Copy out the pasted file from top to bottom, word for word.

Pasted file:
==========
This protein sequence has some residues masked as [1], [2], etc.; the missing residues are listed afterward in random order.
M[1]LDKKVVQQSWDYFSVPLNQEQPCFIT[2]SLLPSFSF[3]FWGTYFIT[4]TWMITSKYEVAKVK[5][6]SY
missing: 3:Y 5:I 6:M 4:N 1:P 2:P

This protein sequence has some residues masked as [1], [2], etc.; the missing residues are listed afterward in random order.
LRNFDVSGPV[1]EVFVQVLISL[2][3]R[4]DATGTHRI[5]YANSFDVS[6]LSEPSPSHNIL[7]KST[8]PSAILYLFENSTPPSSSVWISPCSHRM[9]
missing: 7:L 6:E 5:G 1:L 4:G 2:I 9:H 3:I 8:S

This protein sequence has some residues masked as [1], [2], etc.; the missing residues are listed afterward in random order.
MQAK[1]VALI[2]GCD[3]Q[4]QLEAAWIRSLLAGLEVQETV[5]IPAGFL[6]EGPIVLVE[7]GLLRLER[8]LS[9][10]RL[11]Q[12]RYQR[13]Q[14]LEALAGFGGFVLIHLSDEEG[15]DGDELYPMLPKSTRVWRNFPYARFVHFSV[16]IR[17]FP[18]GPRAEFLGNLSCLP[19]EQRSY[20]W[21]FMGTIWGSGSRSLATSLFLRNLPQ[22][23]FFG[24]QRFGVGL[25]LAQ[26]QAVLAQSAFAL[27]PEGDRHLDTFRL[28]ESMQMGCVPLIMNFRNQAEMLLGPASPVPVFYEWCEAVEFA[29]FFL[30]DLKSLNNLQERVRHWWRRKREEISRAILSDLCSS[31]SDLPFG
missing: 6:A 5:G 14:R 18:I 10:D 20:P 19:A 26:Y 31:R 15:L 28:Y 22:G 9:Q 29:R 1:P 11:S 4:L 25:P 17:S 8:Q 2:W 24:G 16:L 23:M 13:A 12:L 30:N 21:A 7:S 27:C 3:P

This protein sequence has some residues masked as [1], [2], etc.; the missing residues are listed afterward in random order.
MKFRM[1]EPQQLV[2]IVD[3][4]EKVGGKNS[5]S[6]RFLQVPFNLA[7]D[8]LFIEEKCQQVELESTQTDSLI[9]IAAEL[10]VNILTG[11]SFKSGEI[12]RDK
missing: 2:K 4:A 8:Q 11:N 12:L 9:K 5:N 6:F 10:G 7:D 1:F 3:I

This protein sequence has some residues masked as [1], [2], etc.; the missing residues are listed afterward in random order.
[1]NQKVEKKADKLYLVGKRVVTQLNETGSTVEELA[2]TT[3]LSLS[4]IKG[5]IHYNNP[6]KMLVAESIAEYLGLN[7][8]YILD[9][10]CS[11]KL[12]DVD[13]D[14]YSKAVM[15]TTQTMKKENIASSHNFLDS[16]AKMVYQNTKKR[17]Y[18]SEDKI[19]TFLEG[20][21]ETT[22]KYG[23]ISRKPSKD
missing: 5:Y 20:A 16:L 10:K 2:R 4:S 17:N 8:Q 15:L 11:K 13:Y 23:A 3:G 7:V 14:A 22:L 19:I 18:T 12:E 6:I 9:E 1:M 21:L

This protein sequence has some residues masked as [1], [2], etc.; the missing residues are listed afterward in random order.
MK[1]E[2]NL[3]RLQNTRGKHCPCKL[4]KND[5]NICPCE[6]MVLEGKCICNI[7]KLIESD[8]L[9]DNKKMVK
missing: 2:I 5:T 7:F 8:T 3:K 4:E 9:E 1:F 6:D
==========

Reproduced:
This protein sequence has some residues masked as [1], [2], etc.; the missing residues are listed afterward in random order.
M[1]LDKKVVQQSWDYFSVPLNQEQPCFIT[2]SLLPSFSF[3]FWGTYFIT[4]TWMITSKYEVAKVK[5][6]SY
missing: 3:Y 5:I 6:M 4:N 1:P 2:P

This protein sequence has some residues masked as [1], [2], etc.; the missing residues are listed afterward in random order.
LRNFDVSGPV[1]EVFVQVLISL[2][3]R[4]DATGTHRI[5]YANSFDVS[6]LSEPSPSHNIL[7]KST[8]PSAILYLFENSTPPSSSVWISPCSHRM[9]
missing: 7:L 6:E 5:G 1:L 4:G 2:I 9:H 3:I 8:S

This protein sequence has some residues masked as [1], [2], etc.; the missing residues are listed afterward in random order.
MQAK[1]VALI[2]GCD[3]Q[4]QLEAAWIRSLLAGLEVQETV[5]IPAGFL[6]EGPIVLVE[7]GLLRLER[8]LS[9][10]RL[11]Q[12]RYQR[13]Q[14]LEALAGFGGFVLIHLSDEEG[15]DGDELYPMLPKSTRVWRNFPYARFVHFSV[16]IR[17]FP[18]GPRAEFLGNLSCLP[19]EQRSY[20]W[21]FMGTIWGSGSRSLATSLFLRNLPQ[22][23]FFG[24]QRFGVGL[25]LAQ[26]QAVLAQSAFAL[27]PEGDRHLDTFRL[28]ESMQMGCVPLIMNFRNQAEMLLGPASPVPVFYEWCEAVEFA[29]FFL[30]DLKSLNNLQERVRHWWRRKREEISRAILSDLCSS[31]SDLPFG
missing: 6:A 5:G 14:R 18:I 10:D 20:P 19:A 26:Y 31:R 15:L 28:Y 22:G 9:Q 29:R 1:P 11:S 4:L 25:P 17:S 8:Q 2:W 24:G 16:L 23:M 13:A 12:L 30:N 21:A 7:S 27:C 3:P

This protein sequence has some residues masked as [1], [2], etc.; the missing residues are listed afterward in random order.
MKFRM[1]EPQQLV[2]IVD[3][4]EKVGGKNS[5]S[6]RFLQVPFNLA[7]D[8]LFIEEKCQQVELESTQTDSLI[9]IAAEL[10]VNILTG[11]SFKSGEI[12]RDK
missing: 2:K 4:A 8:Q 11:N 12:L 9:K 5:N 6:F 10:G 7:D 1:F 3:I

This protein sequence has some residues masked as [1], [2], etc.; the missing residues are listed afterward in random order.
[1]NQKVEKKADKLYLVGKRVVTQLNETGSTVEELA[2]TT[3]LSLS[4]IKG[5]IHYNNP[6]KMLVAESIAEYLGLN[7][8]YILD[9][10]CS[11]KL[12]DVD[13]D[14]YSKAVM[15]TTQTMKKENIASSHNFLDS[16]AKMVYQNTKKR[17]Y[18]SEDKI[19]TFLEG[20][21]ETT[22]KYG[23]ISRKPSKD
missing: 5:Y 20:A 16:L 10:K 2:R 4:S 17:N 8:Q 15:L 11:K 13:Y 23:A 3:G 7:V 14:A 22:L 19:I 18:T 12:E 6:I 9:E 1:M 21:L

This protein sequence has some residues masked as [1], [2], etc.; the missing residues are listed afterward in random order.
MK[1]E[2]NL[3]RLQNTRGKHCPCKL[4]KND[5]NICPCE[6]MVLEGKCICNI[7]KLIESD[8]L[9]DNKKMVK
missing: 2:I 5:T 7:F 8:T 3:K 4:E 9:E 1:F 6:D